Compliant, Daniel tolerated Jack's guidance back into the building. Standing in the foyer, water puddling at his feet, Daniel blinked at the brightness of the building, the spell of the rain broken. The silence was deafening and his body tingled from the pounding rain. In the quietness of the building, Daniel was bereft. The rain was reality, the dank unwelcome building in which he now stood was the nightmare, and Daniel stepped away from Jack, back towards the beckoning water.
"Whoa." Jack stopped him with a grip to his forearm. "Where're you running to?" Keeping one hand on Daniel, Jack bent to retrieve the discarded blanket and one handedly shook it out, only releasing Daniel so he could wrap the blanket around him.
Jack snagged his teeshirt from his pile of clothes and began to dry himself with it, and Daniel watched disinterestedly. Not bothering, eyeing his own clothes with disdain, Daniel left, trailing a corner of the blanket behind him, heading back to their encampment. He didn't hesitate nor did he turn around to acknowledge Jack's annoyance at his departure.
He dropped the blanket and slid into his bedroll, the material cold against his damp, naked skin. The fire was low, and the pile of left behind building materials they had been using to keep it burning was getting lower, and he was cold, but his limbs were too heavy and unresponsive to his commands to grab the blanket.
He flung his arm over his eyes to shut out the visions of the gentleness in which Jack had touched him, trying to focus on the burning ache of his ass. Soft caresses were one thing; it was the words that followed the looks and touches that made him uncomfortable.
Daniel nodded, the movement apparently not enough for Jack, and his arm was lifted away from his body and tucked inside the bedroll. "You're freezing." And Daniel felt the brush of cool air as Jack lifted and flapped open the blanket to cover him. "Did I hurt you ... you know?"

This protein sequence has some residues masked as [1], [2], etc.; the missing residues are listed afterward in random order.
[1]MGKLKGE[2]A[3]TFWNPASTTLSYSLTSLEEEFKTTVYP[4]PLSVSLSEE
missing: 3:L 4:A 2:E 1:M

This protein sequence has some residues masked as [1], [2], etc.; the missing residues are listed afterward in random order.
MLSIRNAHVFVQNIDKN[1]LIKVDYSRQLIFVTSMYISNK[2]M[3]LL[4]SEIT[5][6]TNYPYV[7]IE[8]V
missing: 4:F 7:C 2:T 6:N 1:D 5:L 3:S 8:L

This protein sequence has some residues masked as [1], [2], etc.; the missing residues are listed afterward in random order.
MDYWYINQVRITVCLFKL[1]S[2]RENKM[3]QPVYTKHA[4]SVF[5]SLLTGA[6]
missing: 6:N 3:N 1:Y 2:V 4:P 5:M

"No," Daniel replied, his eyes popping open. "You didn't, honest ... I'm just ..."
"Tired?" Jack asked hopefully.
"Yeah, tired and sore," Daniel admitted, closing his eyes. Even without seeing, Daniel knew what was going on around him. The spit and crackle of fire indicative that Jack was feeding the lowered flame another piece of wood; static and muffled voices, followed by a hint of laugher and concern, Sam and Teal'c checking in, worry settling in around Jack at having his team separated. Daniel didn't need to see to sense Jack's disquiet. Jack's footsteps as he left the room, returned and approached Daniel, a hand to his forehead, a sigh of relief when the touch revealed no fever. The unzipping of Jack's pack, the opening of a blister pack, familiar sounds as Jack popped out two Tylenol to relieve the ache in his knees; rain, though warm, was still too much moisture for his aching joints. The rustle of paper and a groan of discomfort as Jack lowered his body down onto his own bedroll. The raspy sound of pages being turned as Jack tried to locate his place in the novel he always carried, the one he shoved in the bottom of his pack right next to the weekly Sunday crossword puzzle he was working on, and a sharpened pencil.
Jack's snoring woke Daniel up and he turned towards Jack, blinking a few times to bring focus into his bleary gaze. Jack was sleeping on his back, one finger marking the place in his book, the reading glasses that he was too vain to usually wear were balanced precariously at the tip of his nose.
Daniel sat up, pushing aside the blanket, and smiled at the pile of neatly folded clothes that Jack had place by his side, his unfinished power bar and glasses topping off the stack. Daniel ate as he dressed, ravenously hungry after he swallowed the first bite of bar. He scrounged around in his pack and pulled out a pack of mostly crushed peanut butter and cheese crackers, washing them down with a swallow of cold coffee.